Last week, I posted a question on my Instagram story asking, “how can people help you on hard days?” I was blown away by the quality and quantity of the responses I received. One thing I’ve learned from my own chronic illness journey is that often, the most effective forms of support are not intuitive.
The people who love you the most might feel their hearts cracking wide open as they watch you suffer on a hard day, but they probably find themselves at a loss as to what they can actually do to help ease some of that pain.
It can be unrealistic (and sometimes downright impossible) to brainstorm or to even articulate your needs in your hardest moments. This compounds the confusion and frustration for both you and the people by your side, as you struggle for relief and they struggle to find a way to help.
One thing my support squad and I have learned over the years is that planning ahead for those tough days is crucial.
In order to help you develop or add to your “Flare Day Support Toolbox,” I want to share some of the ideas our community suggested and some of my own personal favorites.
I’ve discussed many of these with my #clinicalcopilots so they know what they can do to support me on the inevitable tough, chronic illness days. I’ve found my support squad is immensely appreciative when I can name concrete ways that they can help me, and I hope this list gives you and yours some new ideas.
Some of the main themes that came up over and over again included helping with food (this might have been number one), open-hearted listening and check-ins (via text/phone/quick visit) to remind us we are not forgotten and we are not alone.
Providing quality support doesn’t always take a lot of time or effort. Strategic, well-executed and minimal actions can actually have a profound impact and can bring relief and comfort to someone stuck at home in a world of hurt.
So, scroll away. Below are some great ideas (from all of you) about what other people can do to make your day easier when you are having a flare. I encourage you to come up with your own list (of those things that will help you the most) and to share that list with your own crew of clinical co-pilots.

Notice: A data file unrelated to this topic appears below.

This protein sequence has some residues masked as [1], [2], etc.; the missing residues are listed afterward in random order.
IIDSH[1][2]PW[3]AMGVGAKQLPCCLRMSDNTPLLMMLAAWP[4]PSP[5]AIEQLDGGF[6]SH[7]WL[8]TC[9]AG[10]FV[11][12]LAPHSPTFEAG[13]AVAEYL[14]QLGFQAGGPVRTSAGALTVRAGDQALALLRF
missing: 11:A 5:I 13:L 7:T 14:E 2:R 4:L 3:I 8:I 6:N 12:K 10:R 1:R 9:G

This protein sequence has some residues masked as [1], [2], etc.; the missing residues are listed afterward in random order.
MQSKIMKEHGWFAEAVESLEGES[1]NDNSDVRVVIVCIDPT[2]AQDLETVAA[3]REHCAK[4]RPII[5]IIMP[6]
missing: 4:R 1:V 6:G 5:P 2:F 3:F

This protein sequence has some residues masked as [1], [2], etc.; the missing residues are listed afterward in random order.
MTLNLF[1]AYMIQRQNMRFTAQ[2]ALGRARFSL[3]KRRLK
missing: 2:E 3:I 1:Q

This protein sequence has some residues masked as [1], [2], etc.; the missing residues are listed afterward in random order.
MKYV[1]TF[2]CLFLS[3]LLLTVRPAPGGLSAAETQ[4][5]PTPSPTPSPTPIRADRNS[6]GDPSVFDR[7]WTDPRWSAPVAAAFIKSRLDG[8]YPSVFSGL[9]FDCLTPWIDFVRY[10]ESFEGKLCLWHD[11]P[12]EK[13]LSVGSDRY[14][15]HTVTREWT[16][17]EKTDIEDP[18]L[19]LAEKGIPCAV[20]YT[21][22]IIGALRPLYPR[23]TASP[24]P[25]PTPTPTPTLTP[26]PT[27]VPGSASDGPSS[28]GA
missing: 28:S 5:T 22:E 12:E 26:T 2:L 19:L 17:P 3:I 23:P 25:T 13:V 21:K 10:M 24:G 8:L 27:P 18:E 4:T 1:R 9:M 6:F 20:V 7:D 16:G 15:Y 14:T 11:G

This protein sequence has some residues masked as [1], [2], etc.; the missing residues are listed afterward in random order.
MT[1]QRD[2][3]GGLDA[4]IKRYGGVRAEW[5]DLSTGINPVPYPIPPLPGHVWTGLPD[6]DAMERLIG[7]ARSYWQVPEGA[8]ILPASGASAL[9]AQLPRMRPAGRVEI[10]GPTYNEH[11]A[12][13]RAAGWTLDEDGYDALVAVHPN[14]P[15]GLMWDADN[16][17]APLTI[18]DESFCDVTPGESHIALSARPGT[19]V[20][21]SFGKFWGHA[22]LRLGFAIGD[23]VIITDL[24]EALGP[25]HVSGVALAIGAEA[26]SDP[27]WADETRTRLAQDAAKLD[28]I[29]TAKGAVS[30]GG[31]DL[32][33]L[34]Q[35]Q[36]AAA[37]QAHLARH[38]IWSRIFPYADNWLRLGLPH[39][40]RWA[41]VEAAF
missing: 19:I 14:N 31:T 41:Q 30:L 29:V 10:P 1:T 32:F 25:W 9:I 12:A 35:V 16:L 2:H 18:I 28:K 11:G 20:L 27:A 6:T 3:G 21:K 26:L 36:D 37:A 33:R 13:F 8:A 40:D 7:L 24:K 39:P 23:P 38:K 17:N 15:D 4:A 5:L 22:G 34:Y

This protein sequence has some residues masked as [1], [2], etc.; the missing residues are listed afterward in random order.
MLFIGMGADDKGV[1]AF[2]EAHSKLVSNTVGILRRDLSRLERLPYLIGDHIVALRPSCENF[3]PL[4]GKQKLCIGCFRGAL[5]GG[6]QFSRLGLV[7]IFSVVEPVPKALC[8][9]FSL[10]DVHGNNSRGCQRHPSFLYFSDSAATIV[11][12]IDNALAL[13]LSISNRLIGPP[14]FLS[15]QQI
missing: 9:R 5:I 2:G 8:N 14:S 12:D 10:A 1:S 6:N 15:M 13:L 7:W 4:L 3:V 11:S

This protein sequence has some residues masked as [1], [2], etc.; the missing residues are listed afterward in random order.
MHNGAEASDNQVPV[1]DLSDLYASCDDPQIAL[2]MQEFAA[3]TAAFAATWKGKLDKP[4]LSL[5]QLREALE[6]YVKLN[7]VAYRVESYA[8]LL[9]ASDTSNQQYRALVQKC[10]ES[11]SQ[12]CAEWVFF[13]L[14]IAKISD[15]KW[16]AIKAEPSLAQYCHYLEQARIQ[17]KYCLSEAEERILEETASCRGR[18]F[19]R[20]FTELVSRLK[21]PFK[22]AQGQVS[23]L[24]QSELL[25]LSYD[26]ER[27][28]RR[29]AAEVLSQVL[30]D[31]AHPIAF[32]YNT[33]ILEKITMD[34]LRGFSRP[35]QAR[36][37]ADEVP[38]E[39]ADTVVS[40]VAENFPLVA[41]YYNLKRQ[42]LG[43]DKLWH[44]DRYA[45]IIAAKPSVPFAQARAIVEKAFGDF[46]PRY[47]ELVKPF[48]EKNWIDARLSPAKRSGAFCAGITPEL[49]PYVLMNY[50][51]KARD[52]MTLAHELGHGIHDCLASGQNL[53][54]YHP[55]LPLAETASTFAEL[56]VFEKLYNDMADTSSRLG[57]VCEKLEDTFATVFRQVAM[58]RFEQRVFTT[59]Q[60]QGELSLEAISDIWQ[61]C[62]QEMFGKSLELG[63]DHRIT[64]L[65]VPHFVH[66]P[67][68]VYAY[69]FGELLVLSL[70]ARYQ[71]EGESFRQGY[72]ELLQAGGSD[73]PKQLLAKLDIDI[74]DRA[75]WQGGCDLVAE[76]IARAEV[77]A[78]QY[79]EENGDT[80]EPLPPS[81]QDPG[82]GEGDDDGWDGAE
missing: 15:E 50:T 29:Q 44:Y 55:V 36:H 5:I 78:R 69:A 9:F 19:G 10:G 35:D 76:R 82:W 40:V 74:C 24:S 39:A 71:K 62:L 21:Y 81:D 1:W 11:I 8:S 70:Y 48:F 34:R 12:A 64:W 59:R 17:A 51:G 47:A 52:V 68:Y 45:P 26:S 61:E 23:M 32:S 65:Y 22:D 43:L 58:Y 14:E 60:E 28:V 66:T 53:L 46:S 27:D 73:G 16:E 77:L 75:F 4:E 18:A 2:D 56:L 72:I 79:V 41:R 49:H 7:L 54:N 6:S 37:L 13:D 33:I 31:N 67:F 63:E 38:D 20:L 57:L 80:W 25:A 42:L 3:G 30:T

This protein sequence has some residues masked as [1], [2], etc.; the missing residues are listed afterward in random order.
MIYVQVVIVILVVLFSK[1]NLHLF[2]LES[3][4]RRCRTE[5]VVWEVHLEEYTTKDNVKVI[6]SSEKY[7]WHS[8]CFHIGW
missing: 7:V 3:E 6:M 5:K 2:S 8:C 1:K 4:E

50 Ways to Support Someone You Love on a Hard Day:
1. Ask me what errands need to be done and then help me by doing one for me.
2. Remind me that my mind has the power to think hopeful thoughts and give me infinite hugs.
3. Listen without offering advice.
4. Let me vent over text about how hard it is to be going through this.
5. Offer to help me with a task, make me a cup of tea or just spend a few moments being present with me.
6. Respect that my rest time is my rest time, not an open social invitation.
7. Hugs. Lots of hugs.
8. Text me and tell me that you think I’m doing a great job handling a really hard situation.
9. Bring me food and smiles.
10. Offer to swing by my house and take my dog on a walk around the block.
11. Bring dinner to my house, run errands, send a text check-in or help me clean.
12. Show compassion when listening to how I feel.
13. Be patient with me.
14. Surprise me with a little act of kindness. Pick up an iced tea, fresh flowers for my bedroom, a warm drink from Starbucks, order in dinner.
15. Bring me food.
16. Feed me!
17. Meals. Meals are the hardest.
18. Bring me food and talk to me.
19. Just be calm and show love and more love by being present and available if needed (text, phone).
20. Tell me you believe what I am experiencing (I never tire of hearing this) and give me your shoulder to lean on.